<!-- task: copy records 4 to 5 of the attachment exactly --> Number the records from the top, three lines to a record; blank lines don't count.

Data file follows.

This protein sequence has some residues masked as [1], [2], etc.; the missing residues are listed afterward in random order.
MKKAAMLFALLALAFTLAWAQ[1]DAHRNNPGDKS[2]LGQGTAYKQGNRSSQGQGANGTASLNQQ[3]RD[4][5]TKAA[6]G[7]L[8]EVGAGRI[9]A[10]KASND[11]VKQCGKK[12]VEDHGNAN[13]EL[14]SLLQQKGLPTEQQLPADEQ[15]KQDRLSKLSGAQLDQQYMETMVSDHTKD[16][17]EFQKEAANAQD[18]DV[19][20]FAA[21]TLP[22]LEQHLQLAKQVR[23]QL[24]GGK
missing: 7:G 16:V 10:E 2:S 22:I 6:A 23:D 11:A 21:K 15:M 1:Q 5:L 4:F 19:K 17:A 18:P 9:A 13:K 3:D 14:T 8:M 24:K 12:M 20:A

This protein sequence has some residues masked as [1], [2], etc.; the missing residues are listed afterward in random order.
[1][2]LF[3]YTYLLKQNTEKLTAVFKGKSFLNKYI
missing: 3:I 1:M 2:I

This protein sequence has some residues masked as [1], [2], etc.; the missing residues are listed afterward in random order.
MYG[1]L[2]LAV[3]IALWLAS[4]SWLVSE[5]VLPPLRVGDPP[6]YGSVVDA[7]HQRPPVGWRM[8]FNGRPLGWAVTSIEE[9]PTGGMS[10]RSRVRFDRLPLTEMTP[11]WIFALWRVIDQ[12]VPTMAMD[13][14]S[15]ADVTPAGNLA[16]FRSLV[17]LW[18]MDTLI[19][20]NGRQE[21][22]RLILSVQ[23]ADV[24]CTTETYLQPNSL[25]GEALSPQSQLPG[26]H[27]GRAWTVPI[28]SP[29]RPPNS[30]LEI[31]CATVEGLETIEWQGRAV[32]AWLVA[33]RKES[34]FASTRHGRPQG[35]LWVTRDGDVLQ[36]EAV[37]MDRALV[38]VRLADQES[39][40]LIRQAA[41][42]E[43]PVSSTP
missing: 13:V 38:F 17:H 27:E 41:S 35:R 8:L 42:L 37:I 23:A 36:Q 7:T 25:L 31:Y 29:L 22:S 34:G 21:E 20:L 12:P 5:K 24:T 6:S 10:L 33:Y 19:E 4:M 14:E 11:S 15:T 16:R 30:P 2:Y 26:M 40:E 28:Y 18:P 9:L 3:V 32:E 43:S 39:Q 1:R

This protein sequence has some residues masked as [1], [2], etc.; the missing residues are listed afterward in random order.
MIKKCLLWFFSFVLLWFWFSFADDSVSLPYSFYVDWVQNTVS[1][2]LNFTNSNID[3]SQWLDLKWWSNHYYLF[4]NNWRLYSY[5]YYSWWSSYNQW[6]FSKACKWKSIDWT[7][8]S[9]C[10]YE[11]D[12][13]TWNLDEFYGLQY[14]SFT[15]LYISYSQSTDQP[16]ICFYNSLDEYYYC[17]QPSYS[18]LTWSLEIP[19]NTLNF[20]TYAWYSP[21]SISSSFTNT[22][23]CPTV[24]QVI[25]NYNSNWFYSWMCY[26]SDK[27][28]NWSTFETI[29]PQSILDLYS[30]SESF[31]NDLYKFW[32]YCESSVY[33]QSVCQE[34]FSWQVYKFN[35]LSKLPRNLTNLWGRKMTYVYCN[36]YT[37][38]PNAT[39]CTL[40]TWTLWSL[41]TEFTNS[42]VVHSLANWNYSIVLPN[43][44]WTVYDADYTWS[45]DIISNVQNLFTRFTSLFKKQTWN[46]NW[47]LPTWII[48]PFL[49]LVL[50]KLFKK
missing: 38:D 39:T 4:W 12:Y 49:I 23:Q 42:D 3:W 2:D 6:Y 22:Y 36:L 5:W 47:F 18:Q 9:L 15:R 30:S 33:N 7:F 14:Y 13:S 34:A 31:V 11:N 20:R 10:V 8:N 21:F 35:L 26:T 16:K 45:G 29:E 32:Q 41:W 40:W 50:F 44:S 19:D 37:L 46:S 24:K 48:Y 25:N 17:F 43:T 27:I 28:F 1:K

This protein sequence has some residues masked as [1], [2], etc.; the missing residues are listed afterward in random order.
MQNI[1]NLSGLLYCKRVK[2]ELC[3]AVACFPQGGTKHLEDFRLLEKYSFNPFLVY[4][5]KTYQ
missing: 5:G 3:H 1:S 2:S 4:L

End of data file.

This protein sequence has some residues masked as [1], [2], etc.; the missing residues are listed afterward in random order.
MIKKCLLWFFSFVLLWFWFSFADDSVSLPYSFYVDWVQNTVS[1][2]LNFTNSNID[3]SQWLDLKWWSNHYYLF[4]NNWRLYSY[5]YYSWWSSYNQW[6]FSKACKWKSIDWT[7][8]S[9]C[10]YE[11]D[12][13]TWNLDEFYGLQY[14]SFT[15]LYISYSQSTDQP[16]ICFYNSLDEYYYC[17]QPSYS[18]LTWSLEIP[19]NTLNF[20]TYAWYSP[21]SISSSFTNT[22][23]CPTV[24]QVI[25]NYNSNWFYSWMCY[26]SDK[27][28]NWSTFETI[29]PQSILDLYS[30]SESF[31]NDLYKFW[32]YCESSVY[33]QSVCQE[34]FSWQVYKFN[35]LSKLPRNLTNLWGRKMTYVYCN[36]YT[37][38]PNAT[39]CTL[40]TWTLWSL[41]TEFTNS[42]VVHSLANWNYSIVLPN[43][44]WTVYDADYTWS[45]DIISNVQNLFTRFTSLFKKQTWN[46]NW[47]LPTWII[48]PFL[49]LVL[50]KLFKK
missing: 38:D 39:T 4:W 12:Y 49:I 23:Q 42:D 3:W 2:D 6:Y 22:Y 36:L 5:W 47:F 18:Q 9:L 15:R 30:S 33:N 7:F 14:Y 13:S 34:A 31:V 11:N 20:R 10:V 8:N 21:F 35:L 26:T 16:K 45:G 29:E 32:Q 41:W 40:W 50:F 44:S 19:D 37:L 46:S 24:K 48:Y 25:N 17:F 43:T 27:I 28:F 1:K

This protein sequence has some residues masked as [1], [2], etc.; the missing residues are listed afterward in random order.
MQNI[1]NLSGLLYCKRVK[2]ELC[3]AVACFPQGGTKHLEDFRLLEKYSFNPFLVY[4][5]KTYQ
missing: 5:G 3:H 1:S 2:S 4:L